New On-Line Car Rental Biz Promising Carbon Offsets With Every Deal

By John O'Dell October 1, 2008

vroom1.jpg OK kids, this one is for the eco-conscious but kinda lazy amongst us - those who especially like the idea of being planet-friendly when all the work is done for 'em.

Vroom Vroom Vroom (hey, that's it's name!), an on-line car rental site with a green consciousness, is launching U.S. operations today and says that it wants to make you feel good about renting cars. 

The company won't limit your choices to green cars, but says insterad it will be purchasing carbon offset credits with each rental booked though its service.

Peter Thornton, VVV's chief executive, says the carbon offset program is a new one for the 6-year-old company Australian company, which has become profitable and wants to share its good fortune. "We're doing this because environmental protection is an important issue for us and our customers," he said

People still need cars and car rentals, Thornton said, and buying carbon emission offsets for them is a means by which Vroom can help mitigate the environmental impact of its business.

It also helps set the company apart from competitors

Vroom's U.S. website has been up for almost a year, but without any promotion in a sort of soft launch.

With its official "grand opening" today, Thornton said, the company will purchase carbon credits to cover all of the car rentals it has arranged in the past year ( it is doing about 30 cars a day in the U.S. right now) as well as credits for each car rental it books going forward.

Thornton said he also plans to expand the program to cover the company's other markets -- Australia, New Zealand , the United Kingdom and Canada.

The nice thing is that Thornton promises the cash for the carbon offsets is coming from regular revenue and will not add a dime to the cost of a car rental.

And just for that, we'll give 'em a couple extra lines about their business.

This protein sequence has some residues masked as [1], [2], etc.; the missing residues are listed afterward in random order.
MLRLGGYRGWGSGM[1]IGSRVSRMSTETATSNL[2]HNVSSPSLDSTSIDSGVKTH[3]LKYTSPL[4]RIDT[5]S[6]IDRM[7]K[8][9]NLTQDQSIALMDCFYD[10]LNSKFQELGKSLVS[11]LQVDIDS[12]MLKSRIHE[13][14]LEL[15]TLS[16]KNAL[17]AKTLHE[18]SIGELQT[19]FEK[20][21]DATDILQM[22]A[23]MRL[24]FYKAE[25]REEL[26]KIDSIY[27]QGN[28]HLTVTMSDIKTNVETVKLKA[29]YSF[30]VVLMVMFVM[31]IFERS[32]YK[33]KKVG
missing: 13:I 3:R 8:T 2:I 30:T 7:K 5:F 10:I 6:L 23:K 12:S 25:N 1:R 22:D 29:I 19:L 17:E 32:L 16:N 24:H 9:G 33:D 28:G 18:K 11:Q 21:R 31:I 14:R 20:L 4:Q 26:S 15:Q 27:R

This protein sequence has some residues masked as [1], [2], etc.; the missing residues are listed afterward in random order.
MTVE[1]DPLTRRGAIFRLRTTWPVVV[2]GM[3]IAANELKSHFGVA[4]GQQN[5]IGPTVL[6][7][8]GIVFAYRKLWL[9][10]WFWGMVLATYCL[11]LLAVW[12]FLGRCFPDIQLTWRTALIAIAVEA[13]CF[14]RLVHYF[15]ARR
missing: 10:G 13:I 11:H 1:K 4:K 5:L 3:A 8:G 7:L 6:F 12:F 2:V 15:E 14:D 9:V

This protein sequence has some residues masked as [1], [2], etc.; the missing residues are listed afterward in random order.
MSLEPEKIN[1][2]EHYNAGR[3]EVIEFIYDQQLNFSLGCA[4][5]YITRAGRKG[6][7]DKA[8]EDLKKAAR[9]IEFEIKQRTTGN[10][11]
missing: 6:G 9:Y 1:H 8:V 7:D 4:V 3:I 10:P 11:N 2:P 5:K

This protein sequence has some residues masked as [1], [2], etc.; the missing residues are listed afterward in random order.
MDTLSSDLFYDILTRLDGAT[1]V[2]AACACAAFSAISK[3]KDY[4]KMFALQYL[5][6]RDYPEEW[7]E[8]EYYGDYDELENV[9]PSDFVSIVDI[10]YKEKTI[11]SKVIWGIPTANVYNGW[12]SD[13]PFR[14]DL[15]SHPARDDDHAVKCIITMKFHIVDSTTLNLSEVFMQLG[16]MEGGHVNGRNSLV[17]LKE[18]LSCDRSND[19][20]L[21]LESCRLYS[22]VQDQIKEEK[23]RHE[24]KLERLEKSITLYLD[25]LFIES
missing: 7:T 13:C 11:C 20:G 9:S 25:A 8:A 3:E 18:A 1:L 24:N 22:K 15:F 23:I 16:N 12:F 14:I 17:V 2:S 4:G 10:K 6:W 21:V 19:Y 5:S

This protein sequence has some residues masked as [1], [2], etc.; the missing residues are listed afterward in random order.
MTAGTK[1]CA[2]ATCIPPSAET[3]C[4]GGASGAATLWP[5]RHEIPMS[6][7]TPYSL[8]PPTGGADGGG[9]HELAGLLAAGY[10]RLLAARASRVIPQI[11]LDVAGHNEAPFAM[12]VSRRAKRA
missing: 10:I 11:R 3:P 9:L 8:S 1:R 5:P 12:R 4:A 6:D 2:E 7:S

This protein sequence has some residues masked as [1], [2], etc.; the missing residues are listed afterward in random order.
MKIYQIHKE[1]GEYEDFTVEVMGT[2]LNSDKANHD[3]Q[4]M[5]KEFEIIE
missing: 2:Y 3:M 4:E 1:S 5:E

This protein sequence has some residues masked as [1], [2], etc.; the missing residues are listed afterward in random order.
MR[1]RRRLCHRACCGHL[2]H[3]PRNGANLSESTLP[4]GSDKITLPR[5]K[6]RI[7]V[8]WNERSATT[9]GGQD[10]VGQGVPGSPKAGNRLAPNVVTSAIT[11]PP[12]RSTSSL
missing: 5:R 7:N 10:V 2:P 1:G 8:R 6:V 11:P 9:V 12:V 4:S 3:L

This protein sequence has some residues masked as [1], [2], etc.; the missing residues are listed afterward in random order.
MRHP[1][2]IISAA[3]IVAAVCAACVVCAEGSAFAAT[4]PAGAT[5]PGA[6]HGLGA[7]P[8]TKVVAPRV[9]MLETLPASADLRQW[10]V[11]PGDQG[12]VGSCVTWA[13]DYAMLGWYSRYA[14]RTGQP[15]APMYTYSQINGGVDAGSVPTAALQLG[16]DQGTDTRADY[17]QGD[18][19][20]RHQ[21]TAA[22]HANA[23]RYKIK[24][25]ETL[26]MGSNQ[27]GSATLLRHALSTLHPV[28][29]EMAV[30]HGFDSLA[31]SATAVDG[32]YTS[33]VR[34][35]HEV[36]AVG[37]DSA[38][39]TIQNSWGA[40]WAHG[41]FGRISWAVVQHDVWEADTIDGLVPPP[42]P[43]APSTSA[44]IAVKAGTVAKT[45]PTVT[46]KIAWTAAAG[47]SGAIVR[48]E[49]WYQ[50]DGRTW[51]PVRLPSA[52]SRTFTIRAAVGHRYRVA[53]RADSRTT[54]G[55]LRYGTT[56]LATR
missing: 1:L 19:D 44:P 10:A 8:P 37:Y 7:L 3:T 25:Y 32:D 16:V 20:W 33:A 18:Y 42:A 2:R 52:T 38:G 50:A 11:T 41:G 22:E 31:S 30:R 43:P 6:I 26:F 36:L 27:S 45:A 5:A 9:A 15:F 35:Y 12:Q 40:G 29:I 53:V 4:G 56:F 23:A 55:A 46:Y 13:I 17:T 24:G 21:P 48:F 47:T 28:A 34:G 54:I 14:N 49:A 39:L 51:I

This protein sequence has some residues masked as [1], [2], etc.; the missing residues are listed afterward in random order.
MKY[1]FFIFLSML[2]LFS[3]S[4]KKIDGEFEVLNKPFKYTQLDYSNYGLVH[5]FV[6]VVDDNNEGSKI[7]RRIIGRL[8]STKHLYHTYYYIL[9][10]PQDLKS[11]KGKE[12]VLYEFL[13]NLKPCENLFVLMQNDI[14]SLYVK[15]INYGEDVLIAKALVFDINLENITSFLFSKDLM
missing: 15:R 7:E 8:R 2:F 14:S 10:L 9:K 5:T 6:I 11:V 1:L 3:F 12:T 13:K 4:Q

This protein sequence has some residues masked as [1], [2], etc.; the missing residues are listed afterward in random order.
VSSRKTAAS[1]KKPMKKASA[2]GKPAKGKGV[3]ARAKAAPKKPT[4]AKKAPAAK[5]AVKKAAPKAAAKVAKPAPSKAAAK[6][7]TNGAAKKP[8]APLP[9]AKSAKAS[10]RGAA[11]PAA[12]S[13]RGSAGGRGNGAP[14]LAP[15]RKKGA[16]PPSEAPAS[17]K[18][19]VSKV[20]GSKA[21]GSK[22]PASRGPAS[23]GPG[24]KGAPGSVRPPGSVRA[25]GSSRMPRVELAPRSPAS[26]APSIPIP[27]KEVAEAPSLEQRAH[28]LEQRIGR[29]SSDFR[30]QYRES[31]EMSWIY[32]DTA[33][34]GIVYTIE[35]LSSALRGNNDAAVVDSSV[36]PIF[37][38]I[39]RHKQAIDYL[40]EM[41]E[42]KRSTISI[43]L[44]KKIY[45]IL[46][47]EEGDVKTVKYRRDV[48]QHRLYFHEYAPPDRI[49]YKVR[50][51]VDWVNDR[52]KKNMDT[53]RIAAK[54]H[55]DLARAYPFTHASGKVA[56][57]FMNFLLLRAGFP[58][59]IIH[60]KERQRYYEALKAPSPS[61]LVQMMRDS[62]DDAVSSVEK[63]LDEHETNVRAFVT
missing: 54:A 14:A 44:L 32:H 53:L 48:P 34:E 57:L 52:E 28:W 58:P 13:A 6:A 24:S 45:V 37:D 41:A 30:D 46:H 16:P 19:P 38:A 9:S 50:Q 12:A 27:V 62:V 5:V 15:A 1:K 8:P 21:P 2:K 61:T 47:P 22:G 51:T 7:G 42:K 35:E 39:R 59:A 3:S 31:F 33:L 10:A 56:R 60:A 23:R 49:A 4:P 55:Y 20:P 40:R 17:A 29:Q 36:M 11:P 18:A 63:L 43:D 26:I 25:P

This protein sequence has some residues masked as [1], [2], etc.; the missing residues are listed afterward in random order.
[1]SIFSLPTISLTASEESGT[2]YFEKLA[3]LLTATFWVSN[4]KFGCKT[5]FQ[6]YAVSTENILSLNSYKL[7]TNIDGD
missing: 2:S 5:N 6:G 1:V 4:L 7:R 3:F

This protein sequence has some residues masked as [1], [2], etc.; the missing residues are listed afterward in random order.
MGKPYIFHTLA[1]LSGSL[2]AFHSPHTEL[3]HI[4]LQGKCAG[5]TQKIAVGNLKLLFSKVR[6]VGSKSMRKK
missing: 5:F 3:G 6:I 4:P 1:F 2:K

The company works like other aggregators, offering a one-stop website that pulls together the available vehicles from all the major car rental firms in all of their locations (well, in 2,000 locations according to VVV's announcement).

Unlike some, it is a rental car site only - so no hotels, flights, train tickets or whatever.

Thornton says VVV provides a low price guarantee ($10 bucks back if you can find a lower rate for the same car elsewhere), has no restrictions on cancellations and can complete an on-line  reservation in just 28.5 seconds  (we'd be more impressed if they could just get us away from the rental counter that fast when we go to pick up the car).

John O'Dell, Senior Editor

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greenpony says: 10:21 AM, 10.01.08

So their business model is such: offer a no-frills car rental booking service, whereby the company purchases carbon credits to offset the carbon footprints of the rentals it arranges without passing on that cost to consumers. I can go to Enterprise and for like an extra $1.50 purchase carbon credits for my rental. Not really worth it in my opinion, but for the penny pinchers out there, it might be a big deal.

One thing I've never been clear on. When one purchases a carbon offset credit, where does the money go?

travelexpert says: 7:00 PM, 10.01.08

Greenpony! It's a big deal, since they've taken on full environment responsibility instead of leaving it an "option extra". Also, I've used them like 5 times in the last year now cause they guarantee cheapest prices.

Carbon credit money goes towards planting trees, wind generators, etc...


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